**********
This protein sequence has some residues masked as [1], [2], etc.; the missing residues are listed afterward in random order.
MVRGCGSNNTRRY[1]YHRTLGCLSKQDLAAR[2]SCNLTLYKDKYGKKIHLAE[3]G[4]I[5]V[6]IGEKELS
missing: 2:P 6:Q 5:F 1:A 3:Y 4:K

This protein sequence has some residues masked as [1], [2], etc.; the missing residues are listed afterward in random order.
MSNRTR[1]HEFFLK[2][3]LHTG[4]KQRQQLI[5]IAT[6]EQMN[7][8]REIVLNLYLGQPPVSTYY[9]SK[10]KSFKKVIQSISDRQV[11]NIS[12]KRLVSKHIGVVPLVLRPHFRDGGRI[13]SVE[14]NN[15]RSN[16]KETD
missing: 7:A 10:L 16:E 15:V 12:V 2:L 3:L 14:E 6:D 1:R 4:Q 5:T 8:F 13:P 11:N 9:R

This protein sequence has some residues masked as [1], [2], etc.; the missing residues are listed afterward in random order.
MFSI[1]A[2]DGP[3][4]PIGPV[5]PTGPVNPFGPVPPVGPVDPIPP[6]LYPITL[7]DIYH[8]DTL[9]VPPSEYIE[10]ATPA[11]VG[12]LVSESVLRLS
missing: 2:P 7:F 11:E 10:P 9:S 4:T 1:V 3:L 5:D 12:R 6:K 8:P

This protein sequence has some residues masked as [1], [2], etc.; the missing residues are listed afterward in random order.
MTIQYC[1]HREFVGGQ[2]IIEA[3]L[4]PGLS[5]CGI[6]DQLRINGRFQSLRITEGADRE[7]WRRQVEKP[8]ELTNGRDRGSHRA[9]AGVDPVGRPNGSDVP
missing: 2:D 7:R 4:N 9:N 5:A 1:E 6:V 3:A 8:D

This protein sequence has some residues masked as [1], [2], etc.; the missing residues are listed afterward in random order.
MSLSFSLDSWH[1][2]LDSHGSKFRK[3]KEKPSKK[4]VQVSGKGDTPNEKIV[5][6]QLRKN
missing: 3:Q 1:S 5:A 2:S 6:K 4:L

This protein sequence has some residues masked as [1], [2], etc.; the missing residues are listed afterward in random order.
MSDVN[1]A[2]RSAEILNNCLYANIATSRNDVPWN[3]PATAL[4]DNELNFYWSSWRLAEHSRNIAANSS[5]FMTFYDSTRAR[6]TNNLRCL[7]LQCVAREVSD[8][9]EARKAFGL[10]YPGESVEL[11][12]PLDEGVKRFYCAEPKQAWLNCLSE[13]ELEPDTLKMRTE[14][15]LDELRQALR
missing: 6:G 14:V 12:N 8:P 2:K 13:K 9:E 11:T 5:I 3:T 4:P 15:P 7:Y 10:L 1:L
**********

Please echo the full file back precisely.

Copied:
This protein sequence has some residues masked as [1], [2], etc.; the missing residues are listed afterward in random order.
MVRGCGSNNTRRY[1]YHRTLGCLSKQDLAAR[2]SCNLTLYKDKYGKKIHLAE[3]G[4]I[5]V[6]IGEKELS
missing: 2:P 6:Q 5:F 1:A 3:Y 4:K

This protein sequence has some residues masked as [1], [2], etc.; the missing residues are listed afterward in random order.
MSNRTR[1]HEFFLK[2][3]LHTG[4]KQRQQLI[5]IAT[6]EQMN[7][8]REIVLNLYLGQPPVSTYY[9]SK[10]KSFKKVIQSISDRQV[11]NIS[12]KRLVSKHIGVVPLVLRPHFRDGGRI[13]SVE[14]NN[15]RSN[16]KETD
missing: 7:A 10:L 16:E 15:V 12:V 2:L 3:L 14:E 6:D 1:R 4:Q 5:T 8:F 13:P 11:N 9:R

This protein sequence has some residues masked as [1], [2], etc.; the missing residues are listed afterward in random order.
MFSI[1]A[2]DGP[3][4]PIGPV[5]PTGPVNPFGPVPPVGPVDPIPP[6]LYPITL[7]DIYH[8]DTL[9]VPPSEYIE[10]ATPA[11]VG[12]LVSESVLRLS
missing: 2:P 7:F 11:E 10:P 9:S 4:T 1:V 3:L 5:D 12:R 6:K 8:P

This protein sequence has some residues masked as [1], [2], etc.; the missing residues are listed afterward in random order.
MTIQYC[1]HREFVGGQ[2]IIEA[3]L[4]PGLS[5]CGI[6]DQLRINGRFQSLRITEGADRE[7]WRRQVEKP[8]ELTNGRDRGSHRA[9]AGVDPVGRPNGSDVP
missing: 2:D 7:R 4:N 9:N 5:A 1:E 6:V 3:A 8:D

This protein sequence has some residues masked as [1], [2], etc.; the missing residues are listed afterward in random order.
MSLSFSLDSWH[1][2]LDSHGSKFRK[3]KEKPSKK[4]VQVSGKGDTPNEKIV[5][6]QLRKN
missing: 3:Q 1:S 5:A 2:S 6:K 4:L

This protein sequence has some residues masked as [1], [2], etc.; the missing residues are listed afterward in random order.
MSDVN[1]A[2]RSAEILNNCLYANIATSRNDVPWN[3]PATAL[4]DNELNFYWSSWRLAEHSRNIAANSS[5]FMTFYDSTRAR[6]TNNLRCL[7]LQCVAREVSD[8][9]EARKAFGL[10]YPGESVEL[11][12]PLDEGVKRFYCAEPKQAWLNCLSE[13]ELEPDTLKMRTE[14][15]LDELRQALR
missing: 6:G 14:V 12:N 8:P 2:K 13:K 9:E 11:T 5:I 3:T 4:P 15:P 7:Y 10:L 1:L